A council looking for guidance and answers. The 10 members of the council (out of 13) who attended the meeting were attentive, inquisitive, and respectful as could be. The majority of the council members are rookies; only Lowery, Barbara Swearengen Ware, Joe Brown, and Wanda Halbert have much experience as legislators.

The Herenton factor. Mayor Herenton realizes that his presence can be polarizing on some issues, so he lays low as much as he can. But, as some of them said at the meeting, the council, the neighbors in Cooper-Young and the Belt Line, and the other players need to know where he stands.

The ADA issue. The Americans With Disabilities Act mandates compliance with federal laws on wheelchair accessibility in public facilities. Some money will apparently have to be spent on the stadium, but whether that means $3 million or $40 million, and how much of that is ADA related, is not clear because the administration has at times used ADA as cover for other stadium expenses such as locker rooms and the press box.

The vision thing. Fair Ground's vision is an inclusive place where Memphians and visitors will enjoy sports and recreation in a wholesome environment. The problem is that Memphians self-segregate for all sorts of reasons, and there are many nice places for soccer, baseball, and fitness in and around greater Memphis.

The Target issue. A Target store or other retail store is the big money-maker in this deal. But Target has several stores in the Memphis area, and the economy is lousy now. Projections were lowered at Tuesday’s meeting, as they should have been.

Who goes where? Fairview Junior High, according to Marshall and Lipscomb, will be refurbished as a showcase public school at the corner of Central and East Parkway. The Kroc Center either goes due south of it or to the old amusement park site. The majority of the sentiment at Tuesday's meeting was to keep the Coliseum. Target's fate is anyone’s guess.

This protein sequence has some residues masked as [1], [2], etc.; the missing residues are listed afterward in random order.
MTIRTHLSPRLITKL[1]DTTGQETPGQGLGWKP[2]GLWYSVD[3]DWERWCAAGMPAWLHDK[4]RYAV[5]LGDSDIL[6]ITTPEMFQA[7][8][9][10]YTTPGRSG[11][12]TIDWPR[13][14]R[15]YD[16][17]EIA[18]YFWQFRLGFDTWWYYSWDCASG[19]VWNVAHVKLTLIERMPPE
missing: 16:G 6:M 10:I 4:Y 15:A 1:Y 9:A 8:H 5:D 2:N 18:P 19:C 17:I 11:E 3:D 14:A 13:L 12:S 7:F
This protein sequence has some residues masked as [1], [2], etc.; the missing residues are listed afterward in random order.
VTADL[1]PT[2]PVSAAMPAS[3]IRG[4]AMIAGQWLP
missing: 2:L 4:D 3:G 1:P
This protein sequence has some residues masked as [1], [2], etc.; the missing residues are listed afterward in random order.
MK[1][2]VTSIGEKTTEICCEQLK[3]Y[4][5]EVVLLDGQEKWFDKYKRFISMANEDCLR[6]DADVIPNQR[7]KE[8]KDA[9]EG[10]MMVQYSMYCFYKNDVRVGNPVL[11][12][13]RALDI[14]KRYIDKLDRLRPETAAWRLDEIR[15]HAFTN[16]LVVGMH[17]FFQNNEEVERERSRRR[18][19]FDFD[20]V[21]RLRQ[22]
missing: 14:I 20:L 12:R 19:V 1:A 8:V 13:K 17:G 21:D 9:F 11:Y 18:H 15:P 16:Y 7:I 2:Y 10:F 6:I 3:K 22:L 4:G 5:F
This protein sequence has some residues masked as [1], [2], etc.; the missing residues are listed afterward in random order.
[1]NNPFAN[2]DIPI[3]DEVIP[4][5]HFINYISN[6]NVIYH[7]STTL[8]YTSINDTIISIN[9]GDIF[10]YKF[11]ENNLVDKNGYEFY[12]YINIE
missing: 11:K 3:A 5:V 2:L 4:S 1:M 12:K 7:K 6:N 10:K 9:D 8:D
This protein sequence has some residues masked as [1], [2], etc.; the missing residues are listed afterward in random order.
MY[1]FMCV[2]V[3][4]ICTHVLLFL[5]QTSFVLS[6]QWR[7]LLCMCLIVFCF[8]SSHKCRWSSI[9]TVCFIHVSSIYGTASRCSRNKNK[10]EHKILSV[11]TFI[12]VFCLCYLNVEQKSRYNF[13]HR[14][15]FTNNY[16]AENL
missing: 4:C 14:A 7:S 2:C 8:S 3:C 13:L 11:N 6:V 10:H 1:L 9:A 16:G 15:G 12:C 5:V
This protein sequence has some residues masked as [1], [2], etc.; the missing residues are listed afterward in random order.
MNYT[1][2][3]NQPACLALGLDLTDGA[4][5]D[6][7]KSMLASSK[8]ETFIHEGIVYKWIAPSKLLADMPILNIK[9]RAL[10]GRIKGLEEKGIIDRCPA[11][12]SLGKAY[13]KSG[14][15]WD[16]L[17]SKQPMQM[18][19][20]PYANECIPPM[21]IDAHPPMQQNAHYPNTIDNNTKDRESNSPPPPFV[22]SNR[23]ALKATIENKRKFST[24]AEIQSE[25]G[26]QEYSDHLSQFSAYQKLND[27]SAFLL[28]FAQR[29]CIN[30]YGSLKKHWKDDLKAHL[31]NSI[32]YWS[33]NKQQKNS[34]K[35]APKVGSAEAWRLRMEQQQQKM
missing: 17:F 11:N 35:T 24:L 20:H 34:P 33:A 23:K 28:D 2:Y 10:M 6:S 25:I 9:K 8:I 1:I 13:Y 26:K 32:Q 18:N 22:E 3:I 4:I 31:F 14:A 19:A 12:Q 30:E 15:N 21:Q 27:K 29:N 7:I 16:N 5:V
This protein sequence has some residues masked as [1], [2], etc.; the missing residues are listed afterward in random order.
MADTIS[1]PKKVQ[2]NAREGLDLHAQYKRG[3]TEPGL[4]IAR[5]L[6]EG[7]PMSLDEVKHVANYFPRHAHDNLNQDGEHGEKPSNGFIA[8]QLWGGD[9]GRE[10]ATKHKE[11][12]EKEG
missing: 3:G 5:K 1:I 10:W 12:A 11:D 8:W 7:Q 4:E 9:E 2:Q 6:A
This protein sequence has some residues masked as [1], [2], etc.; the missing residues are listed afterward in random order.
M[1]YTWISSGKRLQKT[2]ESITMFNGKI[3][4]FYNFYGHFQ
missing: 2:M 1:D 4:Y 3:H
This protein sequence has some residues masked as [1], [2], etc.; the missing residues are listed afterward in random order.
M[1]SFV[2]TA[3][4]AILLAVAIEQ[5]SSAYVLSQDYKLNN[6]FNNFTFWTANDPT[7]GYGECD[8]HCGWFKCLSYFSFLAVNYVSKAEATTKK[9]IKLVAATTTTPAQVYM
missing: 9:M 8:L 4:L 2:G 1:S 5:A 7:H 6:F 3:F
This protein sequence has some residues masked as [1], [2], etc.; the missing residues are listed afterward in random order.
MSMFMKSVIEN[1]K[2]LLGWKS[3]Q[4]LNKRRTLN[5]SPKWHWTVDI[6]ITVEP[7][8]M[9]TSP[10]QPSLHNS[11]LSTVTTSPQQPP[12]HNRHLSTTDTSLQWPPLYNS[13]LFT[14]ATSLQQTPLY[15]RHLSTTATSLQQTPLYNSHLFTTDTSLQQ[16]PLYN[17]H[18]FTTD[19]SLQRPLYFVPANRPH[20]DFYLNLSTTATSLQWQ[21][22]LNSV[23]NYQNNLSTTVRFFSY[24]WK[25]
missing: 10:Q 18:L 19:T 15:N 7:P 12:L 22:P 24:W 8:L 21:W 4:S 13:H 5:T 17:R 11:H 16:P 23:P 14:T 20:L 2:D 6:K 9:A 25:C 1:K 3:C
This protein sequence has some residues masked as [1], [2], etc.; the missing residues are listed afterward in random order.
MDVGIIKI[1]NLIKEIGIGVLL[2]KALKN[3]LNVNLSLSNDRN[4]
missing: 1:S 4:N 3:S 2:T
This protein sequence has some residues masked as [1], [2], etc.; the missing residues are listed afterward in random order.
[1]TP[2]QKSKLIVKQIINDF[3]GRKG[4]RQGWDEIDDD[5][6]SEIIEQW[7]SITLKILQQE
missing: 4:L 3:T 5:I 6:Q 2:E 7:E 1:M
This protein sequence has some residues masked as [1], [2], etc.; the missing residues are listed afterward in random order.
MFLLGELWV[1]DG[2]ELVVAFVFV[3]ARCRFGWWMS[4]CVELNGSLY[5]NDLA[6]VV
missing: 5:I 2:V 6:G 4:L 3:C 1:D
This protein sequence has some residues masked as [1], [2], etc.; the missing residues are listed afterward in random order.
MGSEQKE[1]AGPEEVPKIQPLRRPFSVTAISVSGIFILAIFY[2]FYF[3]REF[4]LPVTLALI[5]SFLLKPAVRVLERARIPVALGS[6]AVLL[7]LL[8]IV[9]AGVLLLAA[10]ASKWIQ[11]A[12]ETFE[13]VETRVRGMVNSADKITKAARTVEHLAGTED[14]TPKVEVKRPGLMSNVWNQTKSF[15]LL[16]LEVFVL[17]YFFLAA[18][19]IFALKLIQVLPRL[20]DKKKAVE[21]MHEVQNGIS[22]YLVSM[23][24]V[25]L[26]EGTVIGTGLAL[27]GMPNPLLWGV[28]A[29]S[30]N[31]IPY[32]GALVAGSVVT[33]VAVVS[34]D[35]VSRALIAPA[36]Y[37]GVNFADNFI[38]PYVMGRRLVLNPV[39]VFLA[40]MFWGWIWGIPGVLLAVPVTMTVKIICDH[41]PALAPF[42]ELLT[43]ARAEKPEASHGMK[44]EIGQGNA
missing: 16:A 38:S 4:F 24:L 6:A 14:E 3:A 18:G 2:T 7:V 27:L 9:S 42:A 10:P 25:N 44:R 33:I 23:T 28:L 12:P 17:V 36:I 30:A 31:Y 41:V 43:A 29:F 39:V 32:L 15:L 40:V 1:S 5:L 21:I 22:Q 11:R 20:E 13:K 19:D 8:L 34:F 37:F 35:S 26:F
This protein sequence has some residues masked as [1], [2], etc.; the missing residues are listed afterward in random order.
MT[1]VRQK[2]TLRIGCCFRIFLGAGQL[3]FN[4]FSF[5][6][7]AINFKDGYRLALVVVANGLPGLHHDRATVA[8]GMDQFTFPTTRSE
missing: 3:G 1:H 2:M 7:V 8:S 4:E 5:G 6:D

So what happens next? If the answer is "nothing," then it wouldn't be the first time. But there is some cause for optimism. The Kroc Center has millions of dollars in hand and should be ready to nudge everyone else forward. Turley and Lipscomb are both talented, experienced, and can take criticism without blowing their cool. Attendance at the Liberty Bowl has nowhere to go but up, and modest improvements could drive that. Finally, I think Turley and company are on to something with the emphasis on participant sports, from oddball to mainstream, to bring people together. There's a world of people of all ages who would rather run, swim, skate, throw a Frisbee, or chase a ball than watch pros or collegians do that. It’s nice to see them get some attention.

That's my two cents worth. What’s yours?